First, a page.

Australia Air Pressure Recorded at Highest Level Ever Leading to Extreme Weather

Unprecedented high atmospheric pressure is currently being observed across south-east Australia, including a preliminary new national record measured in Tasmania this morning.

The weather station at Sheffield reported a pressure of 1,044.6 hectopascals (hPa) at 10:30 am, which, if confirmed, beats the previous Australian record of 1,044.3 hPa set in Launceston on June 7, 1967.

The potential record is slightly contentious due to changing observation frequencies and techniques between now and 1967.

However, the high pressure looks likely to peak again near 1,044 hPa early Saturday, providing another opportunity for a record before the system weakens from Sunday.

The abnormal pressure is significantly impacting the nation’s weather, including extreme low overnight temperatures over south-east states and a lengthy stretch of showery days along the eastern seaboard.

A high-pressure system near Tasmania has been analyzed to have a central pressure well above 1040 hPa.

The current atmospheric record is due to an intense high-pressure system anchored near Tasmania, which is not only very strong but also exceptionally broad and slow-moving.

The high’s incredible size will allow the system to control the weather this week from Fiji to a few hundred kilometers off the WA west coast — a distance of about 7,000 km.

So how is the record pressure impacting the weather? While highs generally bring mostly settled conditions, the precise weather this week around Australia is largely dependent on a location’s position relative to the system’s center.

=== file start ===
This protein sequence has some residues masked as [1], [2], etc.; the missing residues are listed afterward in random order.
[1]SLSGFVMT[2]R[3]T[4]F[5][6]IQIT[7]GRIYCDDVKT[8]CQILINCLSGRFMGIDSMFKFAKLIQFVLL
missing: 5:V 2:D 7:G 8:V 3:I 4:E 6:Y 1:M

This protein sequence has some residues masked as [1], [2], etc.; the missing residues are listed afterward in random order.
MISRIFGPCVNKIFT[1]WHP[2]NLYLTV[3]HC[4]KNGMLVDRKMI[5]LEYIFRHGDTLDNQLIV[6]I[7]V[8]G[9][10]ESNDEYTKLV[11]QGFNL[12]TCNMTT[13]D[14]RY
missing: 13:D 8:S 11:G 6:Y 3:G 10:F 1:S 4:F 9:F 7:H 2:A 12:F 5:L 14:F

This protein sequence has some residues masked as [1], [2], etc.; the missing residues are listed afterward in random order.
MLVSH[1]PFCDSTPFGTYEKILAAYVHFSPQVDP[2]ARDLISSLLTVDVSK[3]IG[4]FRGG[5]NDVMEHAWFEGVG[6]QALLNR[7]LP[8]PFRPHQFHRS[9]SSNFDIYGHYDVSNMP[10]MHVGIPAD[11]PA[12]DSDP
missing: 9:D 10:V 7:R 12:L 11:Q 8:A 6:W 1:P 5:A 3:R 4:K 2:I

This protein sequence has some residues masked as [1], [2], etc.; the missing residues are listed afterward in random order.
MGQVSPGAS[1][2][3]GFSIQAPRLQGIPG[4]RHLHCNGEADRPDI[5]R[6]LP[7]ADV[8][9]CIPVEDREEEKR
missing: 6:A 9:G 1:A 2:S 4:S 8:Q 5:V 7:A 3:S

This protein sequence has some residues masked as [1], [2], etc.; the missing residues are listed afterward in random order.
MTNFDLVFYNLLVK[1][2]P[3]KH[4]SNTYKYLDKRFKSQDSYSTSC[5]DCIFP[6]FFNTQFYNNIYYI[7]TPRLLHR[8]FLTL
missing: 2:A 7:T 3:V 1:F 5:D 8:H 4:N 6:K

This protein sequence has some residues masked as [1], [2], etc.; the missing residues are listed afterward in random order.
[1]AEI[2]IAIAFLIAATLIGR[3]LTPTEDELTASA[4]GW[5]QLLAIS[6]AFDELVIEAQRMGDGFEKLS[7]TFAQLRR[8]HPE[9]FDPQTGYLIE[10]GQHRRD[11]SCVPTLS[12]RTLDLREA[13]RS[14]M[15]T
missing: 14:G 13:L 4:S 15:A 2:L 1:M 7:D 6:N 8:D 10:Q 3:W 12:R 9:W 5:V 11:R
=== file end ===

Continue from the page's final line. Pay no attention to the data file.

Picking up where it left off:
The most extreme conditions have occurred near the middle of the high over southern states where clear skies, light winds, and very dry surface air have caused icy cold nights.

Although frosty nights are common under a high in winter, the additional presence of polar air in the wake of a weekend front has allowed minimums to drop as much as 12 degrees below average this week, even breaking a handful of records in Tasmania and South Australia.

While the southern states are shivering, the record high is leading to a prolonged spell of wet days along the east coast.

Since winds blow anti-clockwise around highs, Queensland and NSW are stuck in prevailing south-easterly winds, an onshore direction which is blowing in showers off the Tasman and Coral seas.

Australian High (Photo: NASA, MODIS)

Conversely, on the west coast, northerly winds are blowing, bringing above-average temperatures to Perth this week.

High-pressure systems form when air descends towards the surface, explaining why they normally bring clear weather since rising air is required for thick cloud and rain.

The current system’s central pressure has soared well above your typical high due to lingering polar air over southern Australia and a decelerating jet stream which is enhancing the amount of air pushing towards the ground from high altitude.